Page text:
Lamb survival importance stressed
Increasing the number of lambs weaned is the main thing Australia’s lamb industry should be striving for.
This was the key message at the Meat and Livestock Australia Making More From Sheep forum in Northam last week.
Victorian lamb producer and industry specialist Jason Trompf told the forum that one thing that had remained static in the Australian sheep and lamb industry in the past 20 years was the lamb marking rate.
“The average Australian lamb marking rate has remained at 80 per cent over the past 20 years, while in that time our closest competitor, New Zealand, has increased its average marking rate by 30 per cent, ” Dr Trompf said. “We need to sustain turn-off rates in the industry, otherwise our markets will be impacted and so too will the affordability of our product.”
Dr Trompf said less than two thirds of lambs conceived in Australia were surviving. Most died in their first two days of life.
He said producers had to scan for multiples if they wanted to get a handle on the problem.
“It is your choice to manage your ewes to get an average or above average marking rate, ” Dr Trompf said.
“This is a welfare and production issue.”
Dr Trompf said the only way to improve reproductive efficiency was to ensure ewes conceived more twins and that their survival was ensured.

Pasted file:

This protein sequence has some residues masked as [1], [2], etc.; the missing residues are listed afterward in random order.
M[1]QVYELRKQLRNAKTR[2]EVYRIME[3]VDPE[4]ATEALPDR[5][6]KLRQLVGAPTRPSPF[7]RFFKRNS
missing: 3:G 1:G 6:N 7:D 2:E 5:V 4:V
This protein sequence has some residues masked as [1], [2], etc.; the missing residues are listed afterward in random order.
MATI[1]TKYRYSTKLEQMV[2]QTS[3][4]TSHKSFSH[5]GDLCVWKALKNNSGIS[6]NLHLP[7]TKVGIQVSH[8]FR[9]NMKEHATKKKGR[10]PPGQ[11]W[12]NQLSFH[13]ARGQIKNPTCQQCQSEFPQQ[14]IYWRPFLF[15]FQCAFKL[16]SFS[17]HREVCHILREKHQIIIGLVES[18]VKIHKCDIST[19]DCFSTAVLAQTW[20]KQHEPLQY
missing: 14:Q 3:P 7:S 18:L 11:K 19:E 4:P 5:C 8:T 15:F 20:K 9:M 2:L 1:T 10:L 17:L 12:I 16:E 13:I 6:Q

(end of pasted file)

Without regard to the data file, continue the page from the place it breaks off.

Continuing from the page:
“The idea of having more singles and managing them to survive is going out the window because you will still have 15 per cent dry ewes in your flock, ” he said.
“Feeding for lamb survival starts before the ewe even meets the ram.”
Dr Trompf said the number of lambs born depended on ewe condition score at joining.
“For an increase of one condition score for every 100 ewes joined an extra 20 lambs are born, ” he said. “Condition score three is a fit sheep not a fat sheep.”
Dr Trompf said when it came to ensuring lamb survival, lamb birth weight was the main driver with good nutrition in the third trimester essential.
“Having a higher condition at lambing improves twin survival, ” he said. “For every 5m the ewe moves off the birth site in search of food during the first few hours of that lamb’s life, its ability to survive drops dramatically.”
Dr Trompf said if there were a lot of twin-bearing ewes, mob sizes needed to be reduced to improve survival rates. He said the maximum mob size for twinning ewes should be less than 200 head per paddock and less than 400 head for single bearing ewes.
Department of Agriculture and Food WA’s Mark Ferguson said to increase marking rates of lambs the answer could be found in flock genetics.
“Genetically you can change a whole list of things in your flock, ” he said. “What is important is for you to work out in your business what will give you the most bang for your buck.”
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